×
Cookies help us deliver our Services. By using our Services, you agree to our use of cookies. Learn More.

Bloodshot producer on why Scorsese would make Valiant Comics movies - Exclusive

In the fall of 2019, as he was promoting his upcoming crime epic The Irishman, Oscar-winning director Martin Scorsese blew up the internet when he offered his thoughts on the wave of popular superhero films, particularly those in the Marvel Cinematic Universe, that dominated the box office in the 2010s. Scorsese, widely regarded as one of the best living filmmakers in the world, noted that he'd tried to watch the ever-popular Marvel adventures, but that he'd come to see them as "not cinema."

"Honestly, the closest I can think of them, as well made as they are, with actors doing the best they can under the circumstances, is theme parks," Scorsese said. "It isn't the cinema of human beings trying to convey emotional, psychological experiences to another human being."

The director's comments quickly ignited a firestorm online, as fans, critics, and fellow filmmakers alike offered their rebuttal to Scorsese's criticisms. Eventually, even MCU mastermind Kevin Feige was asked to weigh in on Scorsese's "unfortunate" remarks, and while the controversy ultimately died down, the sting of Scorsese's comments remained for many superhero movie lovers. 

Whether Scorsese likes it or not, of course, superhero movies aren't going anywhere. In fact, depending on which filmmakers you ask, they're actually growing in a way that could someday attract even Scorsese into their ranks. That's the position Dan Mintz, the executive producer of Bloodshot, has taken from his place atop the budding Valiant Cinematic Universe. If you ask him, the problem isn't that Scorsese hates superhero films. The problem is that he just needs to find the right universe. For Mintz, that's Valiant.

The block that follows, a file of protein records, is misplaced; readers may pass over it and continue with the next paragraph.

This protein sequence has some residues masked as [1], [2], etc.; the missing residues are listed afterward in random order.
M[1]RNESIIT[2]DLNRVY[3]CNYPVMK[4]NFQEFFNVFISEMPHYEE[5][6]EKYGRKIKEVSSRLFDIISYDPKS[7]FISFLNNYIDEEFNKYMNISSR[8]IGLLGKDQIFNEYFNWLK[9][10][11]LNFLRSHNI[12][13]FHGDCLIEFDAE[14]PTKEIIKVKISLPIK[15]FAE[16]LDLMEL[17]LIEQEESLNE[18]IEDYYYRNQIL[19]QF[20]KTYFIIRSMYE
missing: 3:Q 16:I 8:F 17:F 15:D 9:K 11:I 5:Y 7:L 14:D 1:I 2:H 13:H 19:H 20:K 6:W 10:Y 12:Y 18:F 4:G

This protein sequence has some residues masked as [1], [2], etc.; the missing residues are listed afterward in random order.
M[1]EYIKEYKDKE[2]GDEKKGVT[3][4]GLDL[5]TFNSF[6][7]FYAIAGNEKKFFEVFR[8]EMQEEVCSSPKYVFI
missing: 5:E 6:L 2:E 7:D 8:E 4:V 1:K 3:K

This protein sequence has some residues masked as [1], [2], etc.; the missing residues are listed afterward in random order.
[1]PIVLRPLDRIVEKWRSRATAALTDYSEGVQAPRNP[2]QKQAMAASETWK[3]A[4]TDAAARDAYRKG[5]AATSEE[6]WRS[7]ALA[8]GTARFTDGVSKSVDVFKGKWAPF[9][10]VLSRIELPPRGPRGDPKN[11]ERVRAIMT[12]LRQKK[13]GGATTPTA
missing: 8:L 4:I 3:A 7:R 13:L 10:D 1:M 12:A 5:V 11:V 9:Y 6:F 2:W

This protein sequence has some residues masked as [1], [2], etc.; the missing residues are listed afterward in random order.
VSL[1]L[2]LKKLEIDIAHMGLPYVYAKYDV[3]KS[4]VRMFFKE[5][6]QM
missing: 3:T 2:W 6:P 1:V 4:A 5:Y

Making the kind of superhero films Scorsese would make

On the comics page, the Valiant Universe dates back to the 1990s, when the publisher and its many superhero and antihero characters first emerged. Now, after a well-received comics relaunch in the early 2010s, Valiant has its eyes on the big-screen thanks to Mintz and his company, DMG Entertainment. Mintz has spent the last several years laying the groundwork for a cinematic universe driven by Valiant's characters, and in the spring of 2020, that universe began with Bloodshot, a sci-fi action tale about a super soldier (played by Vin Diesel) who finds that the people he thought saved his life are actually using him as a pawn in a bigger game. The film is full of moral gray areas, as loyalties shift and hard choices are made against a high-tech comic book backdrop, and it ends up feeling as much like a mature action thriller as it does a superhero film. For Mintz, that's the key to attracting skeptical filmmakers like Scorsese to the genre.